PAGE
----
Consequences of Vatican II
When Love for the Church Disappears...
Lyle J. Arnold, Jr.
In Chapter IV of Atila Guimarães’ new book Ecclesia, Cardinal Julius Döpfner, one of the four Moderators of Vatican II, explains why he welcomes the introduction of the critical spirit in the Church:|
"Until some time ago, many of us had a completely artificial, blind love for the Church. I remember, for example, some papal ceremonies before 1933 ... had an atmosphere in which the Holy Father, the Supreme Head of the Church, stood before us as one who sustains and protects the whole Church without the least shadow of criticism.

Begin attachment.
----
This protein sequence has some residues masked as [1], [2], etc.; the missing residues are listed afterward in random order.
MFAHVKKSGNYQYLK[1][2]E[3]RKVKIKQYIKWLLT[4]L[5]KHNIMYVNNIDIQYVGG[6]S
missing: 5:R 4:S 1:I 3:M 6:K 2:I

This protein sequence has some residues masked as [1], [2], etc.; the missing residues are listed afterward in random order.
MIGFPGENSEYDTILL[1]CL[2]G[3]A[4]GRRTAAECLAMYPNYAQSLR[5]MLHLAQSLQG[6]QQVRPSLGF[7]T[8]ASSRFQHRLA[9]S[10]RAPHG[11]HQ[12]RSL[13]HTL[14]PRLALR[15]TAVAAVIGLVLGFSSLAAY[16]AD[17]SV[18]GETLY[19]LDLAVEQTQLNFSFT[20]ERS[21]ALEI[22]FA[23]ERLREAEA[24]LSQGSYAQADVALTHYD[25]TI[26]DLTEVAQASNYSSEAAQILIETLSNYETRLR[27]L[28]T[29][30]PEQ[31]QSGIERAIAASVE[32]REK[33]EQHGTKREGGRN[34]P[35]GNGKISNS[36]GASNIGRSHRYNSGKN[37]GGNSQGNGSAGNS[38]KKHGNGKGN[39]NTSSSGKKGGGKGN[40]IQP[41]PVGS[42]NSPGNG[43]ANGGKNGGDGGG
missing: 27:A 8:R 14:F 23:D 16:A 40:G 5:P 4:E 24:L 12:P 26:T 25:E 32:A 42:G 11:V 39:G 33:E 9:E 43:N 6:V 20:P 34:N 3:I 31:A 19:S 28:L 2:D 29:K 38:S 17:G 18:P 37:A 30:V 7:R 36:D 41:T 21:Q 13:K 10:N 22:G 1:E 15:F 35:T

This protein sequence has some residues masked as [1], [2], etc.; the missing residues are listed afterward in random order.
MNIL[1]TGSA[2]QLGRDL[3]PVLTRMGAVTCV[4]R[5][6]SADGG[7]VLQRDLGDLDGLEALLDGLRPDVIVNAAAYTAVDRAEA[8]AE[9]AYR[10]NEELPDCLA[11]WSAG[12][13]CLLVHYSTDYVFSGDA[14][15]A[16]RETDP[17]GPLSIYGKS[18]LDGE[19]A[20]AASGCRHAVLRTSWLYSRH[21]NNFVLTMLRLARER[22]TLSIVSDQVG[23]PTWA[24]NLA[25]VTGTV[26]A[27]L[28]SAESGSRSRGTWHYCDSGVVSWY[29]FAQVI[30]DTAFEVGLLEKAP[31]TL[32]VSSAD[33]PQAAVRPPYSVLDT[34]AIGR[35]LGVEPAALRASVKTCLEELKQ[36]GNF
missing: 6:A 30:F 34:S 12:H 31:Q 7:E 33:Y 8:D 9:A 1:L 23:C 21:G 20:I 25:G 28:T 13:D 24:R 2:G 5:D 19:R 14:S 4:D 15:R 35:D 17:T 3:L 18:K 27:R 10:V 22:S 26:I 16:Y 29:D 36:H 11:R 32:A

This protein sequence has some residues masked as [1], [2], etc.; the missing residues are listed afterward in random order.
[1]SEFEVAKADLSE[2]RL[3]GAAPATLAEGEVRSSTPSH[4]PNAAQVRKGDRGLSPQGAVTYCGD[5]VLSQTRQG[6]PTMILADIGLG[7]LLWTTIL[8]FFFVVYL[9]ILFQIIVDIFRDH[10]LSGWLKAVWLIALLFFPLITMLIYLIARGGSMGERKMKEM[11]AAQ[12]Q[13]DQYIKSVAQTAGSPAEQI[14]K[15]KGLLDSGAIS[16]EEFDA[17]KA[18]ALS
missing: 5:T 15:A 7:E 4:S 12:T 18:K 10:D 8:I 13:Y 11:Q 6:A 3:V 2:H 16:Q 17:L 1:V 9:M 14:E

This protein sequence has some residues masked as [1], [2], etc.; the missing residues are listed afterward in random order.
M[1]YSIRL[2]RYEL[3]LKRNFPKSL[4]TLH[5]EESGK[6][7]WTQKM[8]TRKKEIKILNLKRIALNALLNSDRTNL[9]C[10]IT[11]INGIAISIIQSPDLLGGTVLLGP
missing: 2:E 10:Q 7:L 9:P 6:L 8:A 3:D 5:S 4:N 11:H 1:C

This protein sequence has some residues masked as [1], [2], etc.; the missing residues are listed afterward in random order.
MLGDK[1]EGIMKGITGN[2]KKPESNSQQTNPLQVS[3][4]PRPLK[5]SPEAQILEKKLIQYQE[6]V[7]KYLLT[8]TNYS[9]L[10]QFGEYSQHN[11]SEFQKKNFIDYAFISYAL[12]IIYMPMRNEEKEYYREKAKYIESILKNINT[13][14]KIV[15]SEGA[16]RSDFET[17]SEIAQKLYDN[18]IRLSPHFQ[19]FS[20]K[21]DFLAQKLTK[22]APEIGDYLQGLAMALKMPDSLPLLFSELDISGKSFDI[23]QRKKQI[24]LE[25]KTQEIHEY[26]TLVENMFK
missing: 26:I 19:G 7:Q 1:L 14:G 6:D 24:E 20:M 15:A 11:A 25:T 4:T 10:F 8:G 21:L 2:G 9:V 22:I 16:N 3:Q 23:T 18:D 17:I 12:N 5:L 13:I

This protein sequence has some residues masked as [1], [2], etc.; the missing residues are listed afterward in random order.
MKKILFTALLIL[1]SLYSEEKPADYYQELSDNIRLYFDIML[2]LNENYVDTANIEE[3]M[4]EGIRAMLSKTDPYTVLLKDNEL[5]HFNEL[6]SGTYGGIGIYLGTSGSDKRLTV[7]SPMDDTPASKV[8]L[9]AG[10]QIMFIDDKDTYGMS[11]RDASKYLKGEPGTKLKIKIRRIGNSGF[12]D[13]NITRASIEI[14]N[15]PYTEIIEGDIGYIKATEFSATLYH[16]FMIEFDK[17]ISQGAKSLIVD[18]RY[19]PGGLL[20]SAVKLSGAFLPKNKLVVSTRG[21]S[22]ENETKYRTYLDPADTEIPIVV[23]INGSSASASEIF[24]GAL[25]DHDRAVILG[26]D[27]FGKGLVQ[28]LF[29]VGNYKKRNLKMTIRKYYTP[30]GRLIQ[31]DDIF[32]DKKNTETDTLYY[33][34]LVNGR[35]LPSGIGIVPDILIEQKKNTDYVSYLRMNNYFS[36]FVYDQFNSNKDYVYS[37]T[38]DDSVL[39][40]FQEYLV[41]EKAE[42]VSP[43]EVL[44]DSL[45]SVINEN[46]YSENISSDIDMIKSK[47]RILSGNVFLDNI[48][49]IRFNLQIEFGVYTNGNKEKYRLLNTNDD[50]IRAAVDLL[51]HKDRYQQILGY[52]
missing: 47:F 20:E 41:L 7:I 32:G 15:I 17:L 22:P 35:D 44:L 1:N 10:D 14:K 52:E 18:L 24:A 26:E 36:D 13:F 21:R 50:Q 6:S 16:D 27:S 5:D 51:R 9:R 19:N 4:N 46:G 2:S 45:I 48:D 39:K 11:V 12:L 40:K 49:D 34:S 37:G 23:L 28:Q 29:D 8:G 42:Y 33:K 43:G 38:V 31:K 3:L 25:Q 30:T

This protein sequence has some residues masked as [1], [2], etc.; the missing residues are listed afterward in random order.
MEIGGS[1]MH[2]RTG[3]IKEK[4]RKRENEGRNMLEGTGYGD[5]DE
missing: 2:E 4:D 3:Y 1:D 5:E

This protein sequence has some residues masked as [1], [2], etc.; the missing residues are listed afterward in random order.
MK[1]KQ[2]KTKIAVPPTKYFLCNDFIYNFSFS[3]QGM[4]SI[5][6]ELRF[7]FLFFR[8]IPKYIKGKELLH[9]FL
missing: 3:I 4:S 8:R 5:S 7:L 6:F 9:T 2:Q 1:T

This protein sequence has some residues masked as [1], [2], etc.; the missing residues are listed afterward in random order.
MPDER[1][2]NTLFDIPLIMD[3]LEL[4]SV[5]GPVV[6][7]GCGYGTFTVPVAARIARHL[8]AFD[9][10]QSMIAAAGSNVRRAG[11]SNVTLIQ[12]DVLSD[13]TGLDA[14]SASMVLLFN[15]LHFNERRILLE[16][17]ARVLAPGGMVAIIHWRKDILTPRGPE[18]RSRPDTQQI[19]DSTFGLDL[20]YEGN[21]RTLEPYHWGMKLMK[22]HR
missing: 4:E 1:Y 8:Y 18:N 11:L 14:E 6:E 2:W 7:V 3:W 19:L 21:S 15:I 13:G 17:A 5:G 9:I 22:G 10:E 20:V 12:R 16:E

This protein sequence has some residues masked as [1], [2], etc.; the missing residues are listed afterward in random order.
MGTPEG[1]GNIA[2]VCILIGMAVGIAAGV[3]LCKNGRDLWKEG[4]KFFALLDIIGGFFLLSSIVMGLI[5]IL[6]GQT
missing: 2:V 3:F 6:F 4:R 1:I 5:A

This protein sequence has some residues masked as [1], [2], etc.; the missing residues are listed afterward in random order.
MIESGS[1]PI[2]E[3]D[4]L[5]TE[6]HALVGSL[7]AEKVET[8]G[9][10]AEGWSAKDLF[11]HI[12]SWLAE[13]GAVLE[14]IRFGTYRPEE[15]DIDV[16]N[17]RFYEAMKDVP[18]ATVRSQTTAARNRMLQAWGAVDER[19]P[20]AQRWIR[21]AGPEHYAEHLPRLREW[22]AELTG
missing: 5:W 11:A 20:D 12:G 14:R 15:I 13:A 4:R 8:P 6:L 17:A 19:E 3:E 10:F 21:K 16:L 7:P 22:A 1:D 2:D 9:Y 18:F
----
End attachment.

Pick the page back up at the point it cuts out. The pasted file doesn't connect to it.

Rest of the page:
Cardinal Dopfner promotes criticism of the Church as healthy
“Undoubtedly there was a certain romanticism linked to this at times. We tended to assume an irately apologetic attitude if anyone said something against the Church. We considered acknowledging anything negative in the Church as a participation in disavowing Christ, who is her Lord ...
“Then, at the Council, the Church herself began to exercise self-criticism ... She made a confession regarding her own conduct in the past ... The Pope came to be criticized with the same naturalness as the parish priest or classroom teacher. At times one has the impression that one should be ashamed of the Church. … It is necessary to keep our eyes on the end toward which this evolution is heading. It makes no sense trying to return to a blind love … for the Church" (1).